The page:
Time the Decider



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Time the Decider

  1. I think what happens in Iraq, and everything that flows from that in the Middle East and Persia, over the next 10/20 years will decide Bush’ legacy.

    • not sure it will be that clear JWL. really depends to what degree that Obama ‘plays’ on many of those issues. Though I would allow, that while not entirely fair, no matter what Obama does, if the middle east gets worst ‘the finger’ will always be aimed at GWB.

      • I think we will have a good idea of how things are turning out in Middle East/Persia in twenty years, unless we take the Zhou Enlai view of history and wait centuries before offering opinion.

    • What’s happened in Iraq already has defined Bush’s legacy. There’s no way future generations are suddenly going to decide the invasion was justified.

    • Well since dead men/ women and children can’t talk jwl, i guess you’ll only have to contend with the living to contradict you, wont you?

      • “Well since dead men/ women and children can’t talk”

        Don’t know what your point is. Are you talking about the hundreds of thousands killed by Saddam? I imagine they would be pleased that Saddam was tried/convicted/hung by Iraqis and that future generations won’t have a homicidal maniac as leader.

        • And Bush made it all better, didn’t he? We’ll never know now if all those extra deaths were necessary or not, since we can’t put them all back together again and try something halfway competent. Even if Bushs instinct to build democracy in the region was right he’ll have to wear the mass incompetence that accompanied it all. Remember the ABSENCE of a plan for peace that allowed a sectarian killing spree that has only now begun to cease.

  2. No matter what Obama build and no matter what Harper tries to destroy, at the end we will still probably be ahead of our neighbours to the South.

  3. The Bush nightmare is finally over.

  4. Caption for this photo:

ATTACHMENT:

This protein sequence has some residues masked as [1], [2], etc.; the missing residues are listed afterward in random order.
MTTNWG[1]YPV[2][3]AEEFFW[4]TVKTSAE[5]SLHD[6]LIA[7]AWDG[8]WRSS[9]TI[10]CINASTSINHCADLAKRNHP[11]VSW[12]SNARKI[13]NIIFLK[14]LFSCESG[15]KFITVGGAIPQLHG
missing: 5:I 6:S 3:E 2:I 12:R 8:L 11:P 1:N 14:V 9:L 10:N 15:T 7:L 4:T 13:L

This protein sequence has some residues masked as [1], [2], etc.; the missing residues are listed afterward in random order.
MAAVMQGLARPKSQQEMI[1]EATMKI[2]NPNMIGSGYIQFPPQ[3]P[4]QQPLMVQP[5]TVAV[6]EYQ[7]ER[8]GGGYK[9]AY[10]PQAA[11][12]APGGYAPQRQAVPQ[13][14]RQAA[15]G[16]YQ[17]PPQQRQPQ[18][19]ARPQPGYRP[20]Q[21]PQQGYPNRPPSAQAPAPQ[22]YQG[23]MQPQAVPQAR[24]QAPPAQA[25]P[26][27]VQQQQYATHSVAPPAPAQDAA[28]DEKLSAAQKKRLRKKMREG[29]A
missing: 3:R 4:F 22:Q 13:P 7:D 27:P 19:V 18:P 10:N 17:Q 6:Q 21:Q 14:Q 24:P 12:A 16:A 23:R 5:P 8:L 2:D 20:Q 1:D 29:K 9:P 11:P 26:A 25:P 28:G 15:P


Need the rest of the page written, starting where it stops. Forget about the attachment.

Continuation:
Biden to Obama: “Man, I’m bushed, I thought that dude would never leave.

    • Another possibility: Obama thinking, ” I wonder if i otta order it shot down, for the good of the country?” [ tasteless joke ? ]

  5. I find it fascinating that Biden seems to be saluting. I don’t know what to make of it (I’ve always wondered about the etiquette of civilians saluting generally, but this is a particularly interesting example).

    On the one hand, good on him. I dislike George W. Bush as much as the next guy, but he was President of the United States, and a day like today is not one for pettiness and grudges, so nice to see the respect. On a more technical note, as he is no longer President in this photo, should anyone (just technically speaking) be saluting Bush? (Probably not, but who cares?). Then again, Biden is a civilian, so (again, mostly on a technical etiquette note) should he be saluting anyone? I think it’s perfectly acceptable, and as I said a nice (and I presume sincere) sign of respect, but is it technically inappropriate at all (either because Bush is no longer President, or because Biden is a civilian, or both?

    I note that Obama is not saluting, but then it’s probably inappropriate for the President to salute someone, so it actually makes sense that Obama wouldn’t salute, and as he’s even more bound by etiquette and propriety by his office, I wouldn’t imagine it to be any sort of snub.

    Keep in mind I don’t mean to suggest any of this matters, I’m just fascinated by the etiquette and protocol of it all.

    Any comments or clarifications form anyone on the etiquette of saluting (especially re: civilians and senior politicians)?

    • At least they’re not crawling on their knees and knocking head, which seems to be the usual American attitude towards Mr. President.

  6. Do you really think that time is going to make torture, illegal wiretapping, etc. and all around incompetence look better?

    • As someone who does believe that ethics and morality do matter in politics , even for a president. I really do believe that pardoning Nixon has lead us to this.

    • Well time seems to have forgiven FDR for the internment of American of Japanese descent.

      • FDR, for good or ill interned Japanese Americans with the consent of the public. Nixon subverted the constitution and started the ball rolling on the concept of the President being above the law.

        • I was responding to Robert McClelland’s post, but “The consent of the public” has nothing to do with whether or not something is constitutional. The whole point of the Bill of Rights is that there are certain decisions that cannot be made without amending the constitution itself.

          I find it interesting that someone who believes in “ethics and morality” in politics can dismiss an injustice as grave as interning Japanese Americans.

  7. “We don’t have the advantage of translation”.
    That’s what I was thinking as I watched the inauguration unfold today.

  8. Very sad they didn’t stick him on a chunk of ice and push him out to sea.

    The Inuit really know how to get rid of someone.